For Immediate help with your family law case or answering any questions please call (262) 221-8123 now!

Considerations

Grounds for Filing for Divorce

Wisconsin is a no-fault divorce state, meaning that the only requirement for filing for a divorce is that the spouses consider the marriage to be “irretrievably broken” with no hopes of reconciliation. It also means that it does not matter who files for the divorce first, as there is no real advantage to filing first. If only one spouse wants a divorce, a judge would consider that marriage to be so broken.[2]

Filing For a Temporary Order

A temporary order can be ordered at the request of either party at any time before a divorce is finalized. After a temporary order is filed, both parties present their case in front of a court commissioner. Temporary orders can be requested for temporary child custody, placement, or support, as well as spousal support, property division, and issues regarding the paying bills.

Financial Disclosures

Financial Disclosure Statement is used to provide the court with comprehensive information regarding your financial situation on an annual basis. This would include assets, liabilities, income, and expenses for each spouse. A financial disclosure is required to be filled out within 90 days of filing or at the direction of the court. It must also be updated prior to the date of the hearing.

As a Financial Disclosure Statement is signed under oath, it is illegal to deliberately hide assets from your spouse or the court. The omission of important details, depending on the extremity of the oversight, will result in consequences from the court.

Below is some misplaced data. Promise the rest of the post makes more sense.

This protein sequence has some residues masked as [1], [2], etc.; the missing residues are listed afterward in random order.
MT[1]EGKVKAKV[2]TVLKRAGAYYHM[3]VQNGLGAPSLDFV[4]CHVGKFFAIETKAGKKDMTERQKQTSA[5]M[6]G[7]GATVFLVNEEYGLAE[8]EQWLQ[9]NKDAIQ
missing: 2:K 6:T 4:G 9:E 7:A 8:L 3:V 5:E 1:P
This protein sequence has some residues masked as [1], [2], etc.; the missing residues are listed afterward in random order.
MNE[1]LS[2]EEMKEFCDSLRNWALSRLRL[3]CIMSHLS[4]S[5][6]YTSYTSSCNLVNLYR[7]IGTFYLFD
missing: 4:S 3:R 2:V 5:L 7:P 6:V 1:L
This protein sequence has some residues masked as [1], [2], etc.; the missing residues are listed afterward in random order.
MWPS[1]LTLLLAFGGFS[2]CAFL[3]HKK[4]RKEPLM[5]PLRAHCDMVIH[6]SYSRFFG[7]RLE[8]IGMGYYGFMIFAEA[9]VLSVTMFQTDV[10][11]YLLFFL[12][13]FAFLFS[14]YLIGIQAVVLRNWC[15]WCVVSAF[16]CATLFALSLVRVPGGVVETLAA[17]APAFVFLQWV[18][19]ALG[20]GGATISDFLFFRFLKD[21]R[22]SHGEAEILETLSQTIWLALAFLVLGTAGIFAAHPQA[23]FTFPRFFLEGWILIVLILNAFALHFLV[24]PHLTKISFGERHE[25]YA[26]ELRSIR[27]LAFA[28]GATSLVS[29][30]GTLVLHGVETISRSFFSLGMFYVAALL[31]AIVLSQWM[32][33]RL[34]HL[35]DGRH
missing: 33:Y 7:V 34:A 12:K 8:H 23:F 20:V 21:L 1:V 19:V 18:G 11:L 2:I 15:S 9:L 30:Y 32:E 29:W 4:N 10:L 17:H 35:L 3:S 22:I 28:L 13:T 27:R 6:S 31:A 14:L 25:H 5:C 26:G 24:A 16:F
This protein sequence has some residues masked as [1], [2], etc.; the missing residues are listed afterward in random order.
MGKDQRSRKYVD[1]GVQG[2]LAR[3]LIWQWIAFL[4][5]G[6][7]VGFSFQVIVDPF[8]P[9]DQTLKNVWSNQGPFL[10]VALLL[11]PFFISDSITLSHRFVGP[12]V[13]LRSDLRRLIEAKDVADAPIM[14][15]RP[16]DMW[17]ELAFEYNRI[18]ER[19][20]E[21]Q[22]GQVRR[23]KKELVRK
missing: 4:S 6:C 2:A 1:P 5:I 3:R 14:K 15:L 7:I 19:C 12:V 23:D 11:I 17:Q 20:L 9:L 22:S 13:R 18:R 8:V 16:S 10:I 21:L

Division of Assets

Wisconsin is a community property state, which means that all assets and marital property will be split equally between the two parties. Assets such as the home, cars, and retirement accounts are subject to this division, as well as marital debt sustained during the course of the marriage.

There are some exceptions made for separate property if it has been completely separate from the marriage and not maintained with marital funds. The spouse must be able to prove that the property has been kept completely separate. For marriages that are longer in length, it is less likely that the courts will recognize the existence of separate property in the marriage.

Mediation

Divorce mediation is the process where spouses meet with an impartial third party to discuss aspects of their case. The results of mediation must be voluntarily agreed upon by both parties. Many families choose to go through mediation instead of letting the court decide because it allows the couple to have more control over their decisions.

Child Custody and Placement

When there are children involved in the divorce, some of the most difficult decisions occur when negotiating child custody and placement with the other parent. While custody refers to the legal, decision-making rights of the parents on behalf of the child, placement refers to where the child physically lives at any given time.

The court mandates that the child custody agreement is in the best interest of the child, and the placement schedule allows the child to maintain a positive relationships with both parents.

Child Support Laws in Wisconsin

In Wisconsin, both parents are responsible for financially supporting their child or children, which means that the court can order either parent to pay reasonable child support. Typically, the parent who has less than 50% placement time would be the one responsible for making child support payments. This is because the parent who has more than 50% placement time is assumed to cover more of the child's costs.

These payments are based on the income of the paying parent which could take the form of actual money earned, services, or property. Our child support calculator can assist you in determining what your approximate child support payment would be.